Born house (3). After learning the necessary essentials in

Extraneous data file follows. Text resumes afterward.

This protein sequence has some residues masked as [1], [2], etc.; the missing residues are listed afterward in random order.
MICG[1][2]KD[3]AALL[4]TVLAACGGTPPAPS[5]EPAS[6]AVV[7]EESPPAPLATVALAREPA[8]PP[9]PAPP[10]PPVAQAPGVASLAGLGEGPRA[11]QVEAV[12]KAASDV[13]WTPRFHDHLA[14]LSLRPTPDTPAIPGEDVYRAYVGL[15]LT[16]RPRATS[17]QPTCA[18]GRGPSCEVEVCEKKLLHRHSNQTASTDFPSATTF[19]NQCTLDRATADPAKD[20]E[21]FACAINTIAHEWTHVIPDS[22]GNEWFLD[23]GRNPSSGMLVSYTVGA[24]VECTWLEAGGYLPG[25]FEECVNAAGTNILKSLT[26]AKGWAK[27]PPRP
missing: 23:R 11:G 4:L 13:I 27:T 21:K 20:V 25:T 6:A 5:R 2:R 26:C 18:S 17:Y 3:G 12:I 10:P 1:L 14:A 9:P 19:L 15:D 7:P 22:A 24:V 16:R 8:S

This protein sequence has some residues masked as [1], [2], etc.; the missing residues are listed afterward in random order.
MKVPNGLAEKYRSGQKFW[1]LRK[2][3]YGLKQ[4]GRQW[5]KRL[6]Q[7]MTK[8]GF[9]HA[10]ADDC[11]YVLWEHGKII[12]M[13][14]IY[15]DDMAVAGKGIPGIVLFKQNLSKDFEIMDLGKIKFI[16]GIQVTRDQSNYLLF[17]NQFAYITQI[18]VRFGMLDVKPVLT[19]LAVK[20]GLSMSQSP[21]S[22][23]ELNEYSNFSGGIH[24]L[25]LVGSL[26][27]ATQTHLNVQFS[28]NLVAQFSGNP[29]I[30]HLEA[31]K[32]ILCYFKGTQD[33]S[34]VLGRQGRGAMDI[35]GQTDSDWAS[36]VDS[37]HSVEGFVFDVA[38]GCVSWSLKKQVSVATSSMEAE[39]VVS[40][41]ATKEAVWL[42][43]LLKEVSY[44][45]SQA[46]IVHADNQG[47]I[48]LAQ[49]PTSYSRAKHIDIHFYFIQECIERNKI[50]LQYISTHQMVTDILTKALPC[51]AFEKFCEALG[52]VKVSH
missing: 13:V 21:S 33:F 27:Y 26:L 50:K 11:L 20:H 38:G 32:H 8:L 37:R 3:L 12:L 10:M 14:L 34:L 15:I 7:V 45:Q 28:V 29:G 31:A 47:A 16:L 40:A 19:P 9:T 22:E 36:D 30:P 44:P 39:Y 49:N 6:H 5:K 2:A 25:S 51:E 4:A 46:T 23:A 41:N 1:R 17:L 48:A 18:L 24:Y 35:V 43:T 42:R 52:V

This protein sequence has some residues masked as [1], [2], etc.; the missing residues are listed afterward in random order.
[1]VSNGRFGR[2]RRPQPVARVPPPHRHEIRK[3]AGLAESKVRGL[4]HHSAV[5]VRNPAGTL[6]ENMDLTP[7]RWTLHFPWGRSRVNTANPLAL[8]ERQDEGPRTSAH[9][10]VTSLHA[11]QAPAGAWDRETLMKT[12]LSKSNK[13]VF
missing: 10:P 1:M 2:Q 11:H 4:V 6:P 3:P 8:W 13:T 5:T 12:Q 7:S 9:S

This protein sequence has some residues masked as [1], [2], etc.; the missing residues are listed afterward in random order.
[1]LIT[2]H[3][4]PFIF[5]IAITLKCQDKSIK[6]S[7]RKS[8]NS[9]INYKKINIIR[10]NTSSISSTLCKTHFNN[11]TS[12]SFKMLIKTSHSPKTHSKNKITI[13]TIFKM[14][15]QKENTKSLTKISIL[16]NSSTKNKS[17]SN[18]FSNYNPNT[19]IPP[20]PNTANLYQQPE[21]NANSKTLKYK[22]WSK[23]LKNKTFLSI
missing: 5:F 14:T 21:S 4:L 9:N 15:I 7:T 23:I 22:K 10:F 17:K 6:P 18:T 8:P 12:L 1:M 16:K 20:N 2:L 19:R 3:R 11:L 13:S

Born and raised on a farm in New York, Mary (1), despite many’s disapproval, studied vigorously to become a doctor in order to assist the wounded any way she could, earning several people’s admiration along the way.Alva and Vesta Walker bore a daughter on November 26, 1832 in the small town of Oswego, New York (1). Growing up on the family farm, Mary’s father forbade her to wear any tight-fitting clothing, stating they impeded the circulation of her blood, which would later contribute to her views on women’s dress (3). In her spare time, she would read her father’s medical books in the family’s farm house (3). After learning the necessary essentials in the one-room school taught by her parents and older siblings, Mary moved on to an early education at the Falley Seminary in Fulton (1; 3).         In 1852, Mary obtained a job as teacher in a Minetto school (3). Following her short employment, Mary enrolled in Syracuse Medical College and proceeded to graduate with a Doctor of Medicine degree in 1855 as the only female student (1). Eager to begin a private practice, Mary relocated to Columbus Ohio, only to be met with rejection and scorn from people who deemed female physicians as untrustworthy quacks (2; 3). Returning to her hometown, Mary promptly fell in love and married Albert Miller, starting a joint-practice (2; 3). Sadly, this endeavor ended quickly, as people have not yet begun to accept female physicians (2). Mary enrolled in Bowen Collegiate Institute in Hopkin, Iowa, in 1860, joining an all-male debate society (2). The institution did not agree with Mary’s actions and warned her to leave club (2). Mary did not heed their warning and later received a suspension from the school (2).Unwavering and devoted, Mary instigated a job as a nurse at the Patent Office Hospital in Washington, D.C. (1). Sleeping in hospital alcoves and sneaking cornbread from the table to wounded soldiers, Mary made sure all the patients had proper care (3). Noticing the absence of income, one of Mary’s superiors generously suggested he provide her with a share of his salary, but she refused (3).